Transition Information

Admission / Transition Information for New Students with Disabilities

The nature of learning changes from high school to college, and sometimes even from college to college. For students with disabilities that may need accommodations or services at Kishwaukee College to ensure equal and equitable access to all programs, services, and activities, the following information will be helpful.

The first section of information is about the procedures you can follow to inform the campus of your need for accommodations or services because of a disability.

The second section of information discusses the specific differences between high school services (IEPs/504 Plans) and the rights and responsibilities of the student with a disability at the college level.

Please contact the Disability Services staff to discuss any questions or concerns you have as you transition to Kishwaukee College.  The best decision is an informed decision and we are happy to share information with you.

Admission Procedure for New Students with Disabilities

Kishwaukee College has an open admission policy, everyone is welcome!

For students with disabilities who may have concerns about accessibility or a need for accommodations at the college level, it is important that you complete the following steps to notify the campus that you may need those accommodations as an enrolled student.  Some of the steps can occur at the same time. The most important first step for ALL applicants to Kishwaukee College is to complete step one and submit the application form and the most important step for students with disabilities is to talk about the impact of their disability and request accommodations from the Disability Services staff.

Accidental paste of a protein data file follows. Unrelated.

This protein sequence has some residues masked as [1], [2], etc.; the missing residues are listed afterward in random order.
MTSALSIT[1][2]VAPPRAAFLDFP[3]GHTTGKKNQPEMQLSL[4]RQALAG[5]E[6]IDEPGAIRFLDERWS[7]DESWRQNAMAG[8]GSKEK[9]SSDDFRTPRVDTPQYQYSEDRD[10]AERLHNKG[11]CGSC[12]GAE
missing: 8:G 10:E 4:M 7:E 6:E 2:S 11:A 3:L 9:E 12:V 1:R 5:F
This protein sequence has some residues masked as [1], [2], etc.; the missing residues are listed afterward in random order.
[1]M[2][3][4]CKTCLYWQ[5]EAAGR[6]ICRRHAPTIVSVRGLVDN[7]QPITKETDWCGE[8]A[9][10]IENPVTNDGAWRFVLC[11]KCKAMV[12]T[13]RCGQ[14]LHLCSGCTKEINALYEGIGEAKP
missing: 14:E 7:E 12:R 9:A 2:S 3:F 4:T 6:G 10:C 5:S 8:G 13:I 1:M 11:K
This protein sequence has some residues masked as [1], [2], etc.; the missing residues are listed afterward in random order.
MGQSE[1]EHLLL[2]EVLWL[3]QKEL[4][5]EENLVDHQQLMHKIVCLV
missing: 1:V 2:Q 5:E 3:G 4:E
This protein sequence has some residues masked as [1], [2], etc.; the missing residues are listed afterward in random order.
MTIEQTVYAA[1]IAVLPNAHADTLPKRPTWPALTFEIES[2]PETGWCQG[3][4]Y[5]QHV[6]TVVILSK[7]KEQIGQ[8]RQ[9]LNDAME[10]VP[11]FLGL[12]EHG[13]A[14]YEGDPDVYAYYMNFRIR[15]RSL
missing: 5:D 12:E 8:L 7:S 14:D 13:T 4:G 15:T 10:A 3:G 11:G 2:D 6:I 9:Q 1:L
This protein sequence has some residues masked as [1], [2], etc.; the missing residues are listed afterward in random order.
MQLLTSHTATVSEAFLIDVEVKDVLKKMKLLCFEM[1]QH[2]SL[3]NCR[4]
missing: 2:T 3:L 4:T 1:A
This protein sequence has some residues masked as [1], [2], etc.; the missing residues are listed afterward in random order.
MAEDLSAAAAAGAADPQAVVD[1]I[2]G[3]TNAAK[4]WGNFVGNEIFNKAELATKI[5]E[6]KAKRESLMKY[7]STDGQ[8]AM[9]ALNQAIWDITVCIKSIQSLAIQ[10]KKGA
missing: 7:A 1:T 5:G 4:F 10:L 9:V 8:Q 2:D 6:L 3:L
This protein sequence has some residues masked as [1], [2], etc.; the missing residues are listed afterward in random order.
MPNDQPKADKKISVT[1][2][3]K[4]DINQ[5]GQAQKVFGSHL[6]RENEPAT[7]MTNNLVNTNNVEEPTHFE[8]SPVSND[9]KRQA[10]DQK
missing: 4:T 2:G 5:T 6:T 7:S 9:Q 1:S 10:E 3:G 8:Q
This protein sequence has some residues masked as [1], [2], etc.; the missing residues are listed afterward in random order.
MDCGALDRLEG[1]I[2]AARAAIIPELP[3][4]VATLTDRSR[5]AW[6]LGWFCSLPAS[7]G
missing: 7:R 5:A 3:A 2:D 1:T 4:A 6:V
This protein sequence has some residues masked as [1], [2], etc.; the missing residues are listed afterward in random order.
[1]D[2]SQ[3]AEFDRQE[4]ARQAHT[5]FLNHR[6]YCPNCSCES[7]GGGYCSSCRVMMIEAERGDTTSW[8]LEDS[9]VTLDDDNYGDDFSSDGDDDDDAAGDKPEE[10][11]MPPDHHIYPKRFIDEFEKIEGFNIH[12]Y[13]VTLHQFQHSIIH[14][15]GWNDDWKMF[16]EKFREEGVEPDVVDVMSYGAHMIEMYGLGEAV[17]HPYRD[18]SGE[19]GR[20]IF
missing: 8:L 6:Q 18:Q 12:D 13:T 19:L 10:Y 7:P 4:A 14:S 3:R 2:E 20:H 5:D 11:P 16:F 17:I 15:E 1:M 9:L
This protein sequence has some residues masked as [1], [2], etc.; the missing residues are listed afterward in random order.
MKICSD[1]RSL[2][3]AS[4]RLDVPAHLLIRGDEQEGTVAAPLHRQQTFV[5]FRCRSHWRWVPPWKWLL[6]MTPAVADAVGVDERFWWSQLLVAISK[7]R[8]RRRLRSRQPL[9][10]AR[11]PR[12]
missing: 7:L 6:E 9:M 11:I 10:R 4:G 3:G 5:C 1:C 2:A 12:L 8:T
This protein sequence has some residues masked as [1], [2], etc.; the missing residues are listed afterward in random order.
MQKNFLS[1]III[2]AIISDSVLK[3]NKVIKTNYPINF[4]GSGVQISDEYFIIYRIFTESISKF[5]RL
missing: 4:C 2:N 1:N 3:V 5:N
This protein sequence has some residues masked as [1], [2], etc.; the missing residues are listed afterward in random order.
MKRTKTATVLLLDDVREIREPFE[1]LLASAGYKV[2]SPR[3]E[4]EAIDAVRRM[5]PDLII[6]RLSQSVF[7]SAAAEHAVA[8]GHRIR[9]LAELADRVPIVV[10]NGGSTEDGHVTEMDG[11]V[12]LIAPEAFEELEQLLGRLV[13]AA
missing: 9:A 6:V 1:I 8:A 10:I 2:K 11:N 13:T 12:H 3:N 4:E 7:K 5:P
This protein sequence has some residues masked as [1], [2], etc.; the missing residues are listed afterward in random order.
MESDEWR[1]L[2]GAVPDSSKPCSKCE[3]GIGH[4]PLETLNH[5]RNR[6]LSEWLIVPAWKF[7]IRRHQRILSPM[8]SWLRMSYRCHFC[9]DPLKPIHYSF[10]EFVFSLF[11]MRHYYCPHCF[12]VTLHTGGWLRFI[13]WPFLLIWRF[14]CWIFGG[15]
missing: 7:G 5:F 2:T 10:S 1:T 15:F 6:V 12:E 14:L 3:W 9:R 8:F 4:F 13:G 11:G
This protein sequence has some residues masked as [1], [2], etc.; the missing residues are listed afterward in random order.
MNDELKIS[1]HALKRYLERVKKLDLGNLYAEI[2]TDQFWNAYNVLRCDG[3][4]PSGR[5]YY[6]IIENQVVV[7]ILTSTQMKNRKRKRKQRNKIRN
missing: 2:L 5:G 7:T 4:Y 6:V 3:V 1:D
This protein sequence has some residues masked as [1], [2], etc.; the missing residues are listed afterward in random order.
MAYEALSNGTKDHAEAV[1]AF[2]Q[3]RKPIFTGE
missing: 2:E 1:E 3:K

Steps to complete:

1. Complete the online Kishwaukee College Student Information Form:

Submit official transcripts to the Student Services Office.  

NOTE: College and high school transcripts should be sent to the Student Services Office at Kishwaukee College, not to Disability Services.

2. Fill out relevant Financial Aid forms:

These should be completed as soon as possible following the posted timelines, but need to be completed in advance of the beginning of the semester. Any funding from the Illinois Division of Rehabilitation Services (DRS) should be finalized well before the start of school. The Kishwaukee College Financial Aid office contact information is: 815-825-9328 or email:

3. Provide documentation of your disability:

Submit the documentation of your disability to the Disability Services office at Kishwaukee College. You may need to sign a release of information form with your high school, previous college, psychologist, or Division of Rehabilitation Services office to have the documentation released to the Disability Services office. The records could include psychological test results, IEP/504 Plan, medical records, or other information indicating the diagnosis of the disability, any accommodations previously used, and any other information regarding the functional limitation/impact of your disability in the learning environment. If you have copies of the documentation, you can submit a copy of the records directly to the Disability Services at Kishwaukee College. More information about specific documentation requirements can be found on the Documentation webpage.

4. Make an appointment for your placement testing:

If you don't need any accommodations for the placement test, contact the Student Services (located in C2100, phone: 815-825-9375) to set up the appointment and tell them you just need to take the placement tests.